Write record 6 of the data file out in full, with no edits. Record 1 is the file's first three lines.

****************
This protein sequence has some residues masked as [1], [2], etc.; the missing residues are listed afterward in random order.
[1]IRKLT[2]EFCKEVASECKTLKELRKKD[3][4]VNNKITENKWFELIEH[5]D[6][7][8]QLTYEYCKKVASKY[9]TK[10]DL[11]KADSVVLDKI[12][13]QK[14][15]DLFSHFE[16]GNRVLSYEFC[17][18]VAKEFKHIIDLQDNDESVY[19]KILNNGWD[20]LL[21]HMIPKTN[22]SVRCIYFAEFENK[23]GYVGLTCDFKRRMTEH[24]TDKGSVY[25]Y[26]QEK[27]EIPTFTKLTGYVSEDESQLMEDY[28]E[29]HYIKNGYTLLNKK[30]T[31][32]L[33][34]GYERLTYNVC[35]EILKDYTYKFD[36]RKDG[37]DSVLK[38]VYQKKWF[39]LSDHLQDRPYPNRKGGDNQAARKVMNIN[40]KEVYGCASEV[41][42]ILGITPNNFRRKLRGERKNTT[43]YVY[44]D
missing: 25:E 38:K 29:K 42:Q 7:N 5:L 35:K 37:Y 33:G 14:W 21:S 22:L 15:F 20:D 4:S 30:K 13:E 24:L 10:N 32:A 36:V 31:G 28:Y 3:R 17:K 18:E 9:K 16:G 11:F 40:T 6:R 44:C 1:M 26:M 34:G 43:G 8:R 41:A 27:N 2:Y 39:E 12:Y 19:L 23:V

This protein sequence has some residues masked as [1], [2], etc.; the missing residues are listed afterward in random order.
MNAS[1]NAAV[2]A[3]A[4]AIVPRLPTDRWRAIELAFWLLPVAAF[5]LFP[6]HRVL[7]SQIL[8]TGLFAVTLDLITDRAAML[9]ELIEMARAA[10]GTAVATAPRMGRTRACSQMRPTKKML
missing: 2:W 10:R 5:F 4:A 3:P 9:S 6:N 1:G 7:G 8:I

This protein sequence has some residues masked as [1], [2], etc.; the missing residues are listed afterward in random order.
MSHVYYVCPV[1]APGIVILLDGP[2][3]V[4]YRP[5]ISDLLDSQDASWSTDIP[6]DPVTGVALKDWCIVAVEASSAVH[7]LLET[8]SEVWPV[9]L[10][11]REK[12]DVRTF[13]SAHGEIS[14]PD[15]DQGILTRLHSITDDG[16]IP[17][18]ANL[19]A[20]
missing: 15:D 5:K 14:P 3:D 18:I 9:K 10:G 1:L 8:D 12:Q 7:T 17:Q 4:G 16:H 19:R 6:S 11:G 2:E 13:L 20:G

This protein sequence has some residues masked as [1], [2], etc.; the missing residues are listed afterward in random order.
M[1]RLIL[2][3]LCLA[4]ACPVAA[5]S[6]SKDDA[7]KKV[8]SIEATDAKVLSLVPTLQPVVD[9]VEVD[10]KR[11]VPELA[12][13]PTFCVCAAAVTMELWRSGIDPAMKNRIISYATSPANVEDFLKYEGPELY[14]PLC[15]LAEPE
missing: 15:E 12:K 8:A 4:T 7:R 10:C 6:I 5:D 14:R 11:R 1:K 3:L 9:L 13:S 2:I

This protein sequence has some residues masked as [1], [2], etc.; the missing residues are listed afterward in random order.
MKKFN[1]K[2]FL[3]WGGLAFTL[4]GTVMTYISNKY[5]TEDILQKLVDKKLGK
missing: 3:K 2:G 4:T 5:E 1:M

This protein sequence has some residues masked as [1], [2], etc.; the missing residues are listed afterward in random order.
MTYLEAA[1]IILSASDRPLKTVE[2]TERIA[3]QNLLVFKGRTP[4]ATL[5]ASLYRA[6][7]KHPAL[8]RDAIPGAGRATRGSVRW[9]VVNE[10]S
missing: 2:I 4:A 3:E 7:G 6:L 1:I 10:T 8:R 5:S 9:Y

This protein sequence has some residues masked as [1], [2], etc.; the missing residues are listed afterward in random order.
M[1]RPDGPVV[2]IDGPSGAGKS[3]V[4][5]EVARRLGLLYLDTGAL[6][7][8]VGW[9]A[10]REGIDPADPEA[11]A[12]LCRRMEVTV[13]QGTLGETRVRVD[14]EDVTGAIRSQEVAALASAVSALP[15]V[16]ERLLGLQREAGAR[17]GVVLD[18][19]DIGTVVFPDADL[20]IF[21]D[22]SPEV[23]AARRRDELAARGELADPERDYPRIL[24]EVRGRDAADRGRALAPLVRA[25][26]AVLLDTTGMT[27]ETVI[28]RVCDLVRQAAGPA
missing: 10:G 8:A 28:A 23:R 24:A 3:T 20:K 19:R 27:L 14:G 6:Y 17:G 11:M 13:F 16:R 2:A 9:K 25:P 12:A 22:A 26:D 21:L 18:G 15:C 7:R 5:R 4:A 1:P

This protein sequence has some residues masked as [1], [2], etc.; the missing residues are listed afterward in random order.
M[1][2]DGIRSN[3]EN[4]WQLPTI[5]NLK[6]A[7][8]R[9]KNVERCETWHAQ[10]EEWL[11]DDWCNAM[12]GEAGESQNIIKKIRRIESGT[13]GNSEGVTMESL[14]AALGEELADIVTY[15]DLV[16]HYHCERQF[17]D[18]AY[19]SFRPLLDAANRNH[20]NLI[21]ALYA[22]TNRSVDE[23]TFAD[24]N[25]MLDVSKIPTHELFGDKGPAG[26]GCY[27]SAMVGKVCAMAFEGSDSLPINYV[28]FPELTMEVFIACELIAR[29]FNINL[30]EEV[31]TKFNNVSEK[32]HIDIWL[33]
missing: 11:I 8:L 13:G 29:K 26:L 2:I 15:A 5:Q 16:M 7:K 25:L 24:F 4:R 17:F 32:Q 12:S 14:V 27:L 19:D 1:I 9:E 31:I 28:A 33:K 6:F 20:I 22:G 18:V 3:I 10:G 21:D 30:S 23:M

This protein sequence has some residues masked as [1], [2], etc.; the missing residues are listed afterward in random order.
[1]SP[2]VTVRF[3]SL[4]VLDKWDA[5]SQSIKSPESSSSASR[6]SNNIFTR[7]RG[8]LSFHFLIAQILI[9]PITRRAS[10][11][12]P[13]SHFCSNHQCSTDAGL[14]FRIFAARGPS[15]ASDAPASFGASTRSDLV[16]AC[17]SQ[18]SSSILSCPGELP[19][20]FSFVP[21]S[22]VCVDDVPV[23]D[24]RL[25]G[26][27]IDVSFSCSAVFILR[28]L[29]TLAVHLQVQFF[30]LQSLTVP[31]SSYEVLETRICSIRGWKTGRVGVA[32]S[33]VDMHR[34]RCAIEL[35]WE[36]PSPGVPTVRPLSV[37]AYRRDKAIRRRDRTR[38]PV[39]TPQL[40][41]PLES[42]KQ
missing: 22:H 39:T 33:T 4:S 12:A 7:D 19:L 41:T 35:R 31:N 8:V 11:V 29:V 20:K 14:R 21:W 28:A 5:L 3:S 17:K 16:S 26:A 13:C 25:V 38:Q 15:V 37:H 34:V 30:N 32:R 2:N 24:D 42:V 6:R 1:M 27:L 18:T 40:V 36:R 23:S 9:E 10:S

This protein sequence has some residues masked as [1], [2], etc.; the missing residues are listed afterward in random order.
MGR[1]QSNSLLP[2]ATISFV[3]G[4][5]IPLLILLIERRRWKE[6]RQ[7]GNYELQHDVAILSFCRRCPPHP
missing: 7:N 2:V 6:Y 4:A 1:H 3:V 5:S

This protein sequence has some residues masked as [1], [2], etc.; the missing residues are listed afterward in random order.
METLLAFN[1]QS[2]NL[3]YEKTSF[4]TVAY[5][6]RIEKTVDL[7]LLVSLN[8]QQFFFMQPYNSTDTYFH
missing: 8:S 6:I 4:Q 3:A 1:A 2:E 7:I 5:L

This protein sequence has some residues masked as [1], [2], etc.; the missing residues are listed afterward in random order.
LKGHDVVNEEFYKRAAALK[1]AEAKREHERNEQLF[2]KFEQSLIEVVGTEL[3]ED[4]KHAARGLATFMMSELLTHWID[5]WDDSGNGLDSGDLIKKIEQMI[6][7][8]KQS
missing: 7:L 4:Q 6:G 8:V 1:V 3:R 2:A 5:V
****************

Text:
This protein sequence has some residues masked as [1], [2], etc.; the missing residues are listed afterward in random order.
MTYLEAA[1]IILSASDRPLKTVE[2]TERIA[3]QNLLVFKGRTP[4]ATL[5]ASLYRA[6][7]KHPAL[8]RDAIPGAGRATRGSVRW[9]VVNE[10]S
missing: 2:I 4:A 3:E 7:G 6:L 1:I 10:T 8:R 5:S 9:Y